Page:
New congregations, ministries are springing up across the North American Division.
Published on: 07-02-2021
The North American Division and the General Conference of the Seventh-day Adventist Church designate a special Saturday in June each year for World Refugee Sabbath, a day to raise awareness of the needs of the unprecedented number of refugees who have fled their homes due to war and persecution.
On World Refugee Sabbath 2021, held on June 19, two significant events occurred that served to empower refugees and their leaders in ministry.
The Arizona Conference of the Adventist Church in the United States organized the Clarksville Karen Company as a church on World Refugee Sabbath and recognized their leader, Naylkowah Moo. The group has grown from two Karen families who arrived from a refugee camp in Thailand to more than 60 members in less than seven years. Each Karen congregation in the North American Division holds three services every Saturday (Sabbath): Sabbath School, worship service, and Adventist Youth (AY).
Jimmy Shwe, an Adventist pastor who serves as a division-wide church planting consultant for the Karen language group, along with the local leaders of each congregation, actively empowers and mentors the youth in ministry. This is evident in the high level of youth involvement in Karen congregations across the NAD.
Michigan Camp Meeting
Also on World Refugee Sabbath, during the 2021 Michigan camp meeting, the Michigan Conference and Lake Union ordained S.B. Luan Ngaih Cin, who came to the U.S. as a refugee with his wife, Ma Aye, and three children in 2012. Ngaih Cin is pastor of the Grand Rapids Zomi Company and the Battle Creek Zomi group. He also served for four years as secretary of the division-wide Zomi Seventh-day Adventist advisory.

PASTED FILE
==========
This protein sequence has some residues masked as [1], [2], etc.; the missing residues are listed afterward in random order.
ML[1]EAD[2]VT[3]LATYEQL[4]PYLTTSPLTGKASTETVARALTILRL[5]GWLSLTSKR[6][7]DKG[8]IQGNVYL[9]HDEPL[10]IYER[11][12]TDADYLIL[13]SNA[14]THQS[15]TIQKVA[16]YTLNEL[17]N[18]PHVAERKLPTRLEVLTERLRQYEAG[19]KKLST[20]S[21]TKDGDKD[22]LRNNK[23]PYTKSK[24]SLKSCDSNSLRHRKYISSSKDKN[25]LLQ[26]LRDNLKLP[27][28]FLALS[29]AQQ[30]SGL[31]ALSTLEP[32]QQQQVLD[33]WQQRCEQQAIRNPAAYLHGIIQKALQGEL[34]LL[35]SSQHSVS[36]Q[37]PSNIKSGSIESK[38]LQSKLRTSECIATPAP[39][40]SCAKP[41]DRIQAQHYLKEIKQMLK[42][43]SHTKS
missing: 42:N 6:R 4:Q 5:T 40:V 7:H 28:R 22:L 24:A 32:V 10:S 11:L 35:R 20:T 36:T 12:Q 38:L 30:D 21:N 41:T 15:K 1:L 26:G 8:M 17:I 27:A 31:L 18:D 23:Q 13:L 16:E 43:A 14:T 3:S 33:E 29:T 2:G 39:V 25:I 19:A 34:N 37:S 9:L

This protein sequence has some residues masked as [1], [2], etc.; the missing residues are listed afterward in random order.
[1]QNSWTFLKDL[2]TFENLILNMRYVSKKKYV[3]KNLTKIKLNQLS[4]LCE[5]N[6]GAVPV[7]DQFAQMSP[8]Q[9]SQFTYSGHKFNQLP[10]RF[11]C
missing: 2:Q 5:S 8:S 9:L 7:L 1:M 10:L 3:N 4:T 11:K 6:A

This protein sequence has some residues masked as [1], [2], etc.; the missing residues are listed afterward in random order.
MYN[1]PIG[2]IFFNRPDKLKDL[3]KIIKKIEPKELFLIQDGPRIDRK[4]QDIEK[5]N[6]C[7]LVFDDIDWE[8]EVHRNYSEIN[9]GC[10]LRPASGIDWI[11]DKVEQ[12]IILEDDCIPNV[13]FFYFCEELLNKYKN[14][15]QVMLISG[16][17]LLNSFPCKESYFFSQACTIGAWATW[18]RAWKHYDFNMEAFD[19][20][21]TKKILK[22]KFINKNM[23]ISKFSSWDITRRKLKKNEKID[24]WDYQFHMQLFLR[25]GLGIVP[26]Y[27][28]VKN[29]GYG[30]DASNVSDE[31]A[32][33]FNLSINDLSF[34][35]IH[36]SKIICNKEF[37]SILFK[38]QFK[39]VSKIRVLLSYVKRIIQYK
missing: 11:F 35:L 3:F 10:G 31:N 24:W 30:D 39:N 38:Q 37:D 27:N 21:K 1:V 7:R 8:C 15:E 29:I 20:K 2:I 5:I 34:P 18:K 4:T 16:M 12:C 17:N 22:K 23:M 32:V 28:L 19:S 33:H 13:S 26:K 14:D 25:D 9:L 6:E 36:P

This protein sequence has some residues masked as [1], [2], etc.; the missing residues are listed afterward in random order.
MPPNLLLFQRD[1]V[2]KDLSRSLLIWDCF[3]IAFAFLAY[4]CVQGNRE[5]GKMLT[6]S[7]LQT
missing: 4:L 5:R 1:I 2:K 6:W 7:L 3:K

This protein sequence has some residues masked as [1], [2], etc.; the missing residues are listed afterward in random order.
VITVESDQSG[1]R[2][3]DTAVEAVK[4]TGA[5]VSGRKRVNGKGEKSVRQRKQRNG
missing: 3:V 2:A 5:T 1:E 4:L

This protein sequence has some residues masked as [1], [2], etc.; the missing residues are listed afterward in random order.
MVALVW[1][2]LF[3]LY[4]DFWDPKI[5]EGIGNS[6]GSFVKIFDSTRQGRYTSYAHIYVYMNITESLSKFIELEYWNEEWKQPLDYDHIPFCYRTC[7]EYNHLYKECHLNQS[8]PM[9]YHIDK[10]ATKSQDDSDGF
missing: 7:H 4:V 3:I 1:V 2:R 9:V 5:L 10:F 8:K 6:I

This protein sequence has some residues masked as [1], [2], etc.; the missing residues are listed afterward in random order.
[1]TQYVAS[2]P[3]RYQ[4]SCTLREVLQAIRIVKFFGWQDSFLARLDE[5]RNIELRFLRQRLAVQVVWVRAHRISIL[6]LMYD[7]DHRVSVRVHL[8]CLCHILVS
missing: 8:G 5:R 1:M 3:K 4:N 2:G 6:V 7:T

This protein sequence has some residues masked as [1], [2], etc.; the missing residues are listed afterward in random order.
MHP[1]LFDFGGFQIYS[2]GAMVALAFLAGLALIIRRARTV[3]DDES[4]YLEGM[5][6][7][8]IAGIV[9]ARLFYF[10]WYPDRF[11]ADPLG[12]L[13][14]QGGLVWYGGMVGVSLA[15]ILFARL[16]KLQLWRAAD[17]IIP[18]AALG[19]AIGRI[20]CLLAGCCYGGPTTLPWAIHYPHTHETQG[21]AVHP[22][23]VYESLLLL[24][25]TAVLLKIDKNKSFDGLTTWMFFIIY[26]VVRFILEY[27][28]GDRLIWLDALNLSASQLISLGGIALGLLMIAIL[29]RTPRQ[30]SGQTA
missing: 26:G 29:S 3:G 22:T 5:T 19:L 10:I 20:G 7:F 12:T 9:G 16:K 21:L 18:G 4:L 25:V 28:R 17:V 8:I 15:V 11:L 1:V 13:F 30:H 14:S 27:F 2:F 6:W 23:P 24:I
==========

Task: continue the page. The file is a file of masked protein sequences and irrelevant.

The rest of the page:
Each of Ngaih Cin’s children is active in ministry. His daughter, Cady Cin, led the launch of Myanmar Community Services, an Adventist Community Services center in Grand Rapids, Michigan. His older son, KhaiKhai, serves as a pastor in Kent, Washington. Their youngest son, SangPi, is working for the Michigan Conference this summer as an auditor, soon to graduate from Andrews University with a degree in accounting.
People in Peril
Both of these leaders and their members, along with 55 Karen congregations, 15 Zomi congregations, and 13 Burmese-speaking congregations in the North American Division, are from Myanmar.
In association with World Refugee Sabbath, church leaders invited members to pray for the pastors, lay leaders, and members of these congregations in North America and for their friends and family members in Myanmar. They also requested prayer for the more than 82.4 million people worldwide who are forcibly displaced, 48 million of whom are internally displaced, and more than 20 million refugees who have fled their home countries.